Column: Missing the Big One, 109 years agoWORTHINGTON — What’s the difference between reporting for a newspaper and going fishing?
By: Ray Crippen, Worthington Daily Globe
WORTHINGTON — What’s the difference between reporting for a newspaper and going fishing?
If you go fishing, if you toss in your line from the Lake Okabena grade and if you miss The Big One — if a two-pound crappie turns up his nose at your minnow and simply swims past you on his way to Stony Point — you don’t even know about it.
If you are reporting for the Daily Globe and the Danish Royal Air Force launches a surprise bombing attack on Chautauqua Park and you don’t even know about it, if you go to press without The Big Story, you are in trouble. You never get out of that trouble.
There were some stirrings lately that indicate a Worthington newspaper missed a big story 109 years ago. You see what I mean; the embarrassment never fades.
We have talked before of the American author Hamlin Garland. Many residents of our region read one short story or another by Hamlin Garland while they studied American literature in high school. One of Garland’s short stories is based on a visit to pioneer Worthington.
The link between Hamlin Garland and Worthington is the illustrious Daniel Shell, who established the stage coach line between Worthington and Sioux Falls and who built the Worthington Hotel on 10th Street, at the intersection with Third Avenue.
Daniel Shell’s wife, Samantha, was the sister of Hamlin Garland’s mother, Isabel. Garland came to Worthington every now and again to visit his aunt and uncle, who lived in a large house on the site of what today is the Church of Jesus Christ of the Latter Day Saints.
The year 1898 was a big year for the Shell/Garland families. That was the year Dan Shell was elected to the Minnesota Senate to represent Nobles and Murray counties. It also was the year Hamlin Garland talked with Two Moon along the Rosebud River of Montana and got the clearest story any Indian ever told of the battle at the Little Big Horn and the last hour of Gen. Custer and his 7th Regiment. Perhaps even more than being a writer, Garland brought together a record of American Indian life and culture. If only a Globe reporter had stopped by the Shell house to talk with Hamlin …
Many history writers say the story of Indian losses and Indian deaths in the Custer battle are not known. Here is what Two Moon, a Cheyenne chief, told Garland:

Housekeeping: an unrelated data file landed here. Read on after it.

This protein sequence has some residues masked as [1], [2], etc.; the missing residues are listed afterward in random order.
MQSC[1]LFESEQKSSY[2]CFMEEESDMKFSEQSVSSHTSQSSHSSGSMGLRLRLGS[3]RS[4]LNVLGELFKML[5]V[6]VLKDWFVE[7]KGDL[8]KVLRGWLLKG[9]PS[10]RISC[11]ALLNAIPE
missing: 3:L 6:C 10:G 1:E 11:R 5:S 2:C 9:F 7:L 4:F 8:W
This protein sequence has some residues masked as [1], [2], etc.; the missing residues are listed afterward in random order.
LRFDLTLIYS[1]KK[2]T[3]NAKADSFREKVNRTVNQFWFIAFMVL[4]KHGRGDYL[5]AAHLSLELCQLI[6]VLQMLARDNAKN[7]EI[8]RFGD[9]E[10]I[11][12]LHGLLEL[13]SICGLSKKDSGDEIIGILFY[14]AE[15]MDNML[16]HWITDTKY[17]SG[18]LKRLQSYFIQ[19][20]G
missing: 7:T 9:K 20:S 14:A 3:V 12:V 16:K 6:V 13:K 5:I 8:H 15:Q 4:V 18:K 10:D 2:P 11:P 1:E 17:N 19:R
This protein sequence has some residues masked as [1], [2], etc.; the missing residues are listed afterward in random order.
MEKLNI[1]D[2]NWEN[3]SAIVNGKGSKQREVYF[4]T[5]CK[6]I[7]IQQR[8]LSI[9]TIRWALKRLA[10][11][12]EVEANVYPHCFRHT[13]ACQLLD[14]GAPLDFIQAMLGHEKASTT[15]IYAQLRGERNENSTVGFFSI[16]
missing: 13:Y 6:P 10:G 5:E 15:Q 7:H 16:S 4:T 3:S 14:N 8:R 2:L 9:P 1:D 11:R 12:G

“Next day (after the battle) four Sioux chiefs and two Cheyennes and I, Two Moon, went upon the battlefield to count the dead. One man carried a little bundle of sticks.
“When we came to dead men, we took a little stick and gave it to another man, so we counted the dead. There were 388. There were thirty-nine Sioux and seven Cheyennes killed, and about a hundred wounded.”
What happened at the battle? This is what Two Moon said:
“Indians keep swirling round and round, and the soldiers killed only a few. Many soldiers fell. At last all horses killed but five.
“Once in a while some man would break out and run toward the river, but he would fall. At last about a hundred men and five horsemen stood on the hill all bunched together. All along the bugler kept blowing his commands. He was very brave too. Then a chief was killed. I hear it was Long Hair (Custer), I don’t know; and then five horsemen and the bunch of men, maybe 40, started toward the river.
“The man on the sorrel horse led them, shouting all the time. He wore a buckskin shirt, and had long black hair and mustache. He fought hard with a big knife. His men were all covered with white dust. I couldn’t tell whether they were officers or not.
“One man all alone ran far down toward the river, then round up over the hill. I thought he was going to escape, but a Sioux fired and hit him in the head. He was the last man. He wore braid on his arms (sergeant) …”
This is what Hamlin Garland was telling Uncle Dan and Aunt Samantha. Oh, I wish I had been there. That’s a big story.
Ray Crippen is a former editor of the Daily Globe. His column appears on Saturdays.